Retailers are expected to reduce the prices of goods and services following the introduction of coins as change would now be readily available, an official from Consumer Council of Zimbabwe (CCZ) has said.
BY VICTORIA MTOMBA
CCZ executive director Rosemary Siyachitema said the central bank has done a good thing by injecting coins into the economy. She said consumers have been crying foul due to the unavailability of coins in the economy as they were forced to buy sweets that they did not need.
“We are anticipating this to bring down the costs of products, if not then we will know that the retailers were not telling the truth when they said they were rounding off the prices of commodities as there was no change on the market,” she said.
Siyachitema said the consumer watchdog was looking forward to seeing products that cost US$1,33 or US$1,79 as change was now there.
The central bank governor John Mangudya on Friday said the introduction of coins would buttress the multi-currency system through the provision of change especially for the United States Dollars. The coins will be in circulation beginning December 18 and the central bank would carry out awareness campaigns in the country.
“Our expectation is that the introduction of bond coins would necessitate correct pricing for goods and services which hitherto was constrained by the absence of appropriate system of coins. These coins shall therefore go a long way in mitigating the country’s lopsided pricing structure for the convenience of consumers,” Mangudya said.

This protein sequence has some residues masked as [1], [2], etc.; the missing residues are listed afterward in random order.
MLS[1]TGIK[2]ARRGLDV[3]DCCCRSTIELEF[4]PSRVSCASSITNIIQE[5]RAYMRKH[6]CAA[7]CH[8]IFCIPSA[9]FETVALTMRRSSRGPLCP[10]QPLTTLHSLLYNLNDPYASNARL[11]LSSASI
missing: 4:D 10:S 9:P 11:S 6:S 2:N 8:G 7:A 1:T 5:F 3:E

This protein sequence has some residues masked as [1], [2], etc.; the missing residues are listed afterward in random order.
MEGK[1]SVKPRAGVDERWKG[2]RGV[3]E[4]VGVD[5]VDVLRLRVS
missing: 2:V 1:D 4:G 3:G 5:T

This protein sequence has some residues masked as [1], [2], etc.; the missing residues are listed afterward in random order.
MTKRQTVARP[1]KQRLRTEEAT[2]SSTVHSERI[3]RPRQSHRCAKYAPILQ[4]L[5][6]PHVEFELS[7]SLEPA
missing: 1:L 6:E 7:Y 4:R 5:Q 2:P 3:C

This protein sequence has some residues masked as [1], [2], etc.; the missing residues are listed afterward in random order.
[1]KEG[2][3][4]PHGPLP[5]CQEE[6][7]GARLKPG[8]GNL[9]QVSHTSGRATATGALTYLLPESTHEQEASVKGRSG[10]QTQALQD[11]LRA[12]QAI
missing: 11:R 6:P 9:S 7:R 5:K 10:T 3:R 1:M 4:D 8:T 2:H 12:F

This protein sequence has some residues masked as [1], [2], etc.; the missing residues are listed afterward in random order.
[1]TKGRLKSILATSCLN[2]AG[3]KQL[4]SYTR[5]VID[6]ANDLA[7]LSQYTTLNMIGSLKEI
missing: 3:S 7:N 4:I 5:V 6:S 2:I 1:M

Confederation of Zimbabwe Industries (CZI) president Charles Msipa said the introduction of coins would improve liquidity in the economy.
“Consumer goods businesses greatly welcome the introduction of coins as they will increase the ease of retail transactions and enable producers to price their products and services more competitively,” Msipa said.
Confederation of Zimbabwe Retailers president Denford Mutashu said the coming in of coins was a welcome development as customers were struggling to get change and some received vouchers which were inconvenient.
“There was no guarantee of durability of vouchers to customers and the customers were supposed to redeem the vouchers from the same shop,” he said.
Mutashu said the coins would help ease liquidity challenges that had resulted in low demand which had in turn made retailers reduce margins to lure customers, a move that was not viable in the long run.
Mutashu said the central bank needed to seek ways to improve liquidity in the economy to stimulate demand. He said constrained demand was the major impediment for the sector so far because there was competition in the market.
The vendors and informal traders needed to be formalised so that government could get revenues.
“We cannot quantify the effect that the informal sector has had on retailers. It would require one to do prudent research,” he said.
Rentals needed to be looked at so that they were commensurate with the environment.
He said local manufacturers need to start producing products so that they could compete with other products.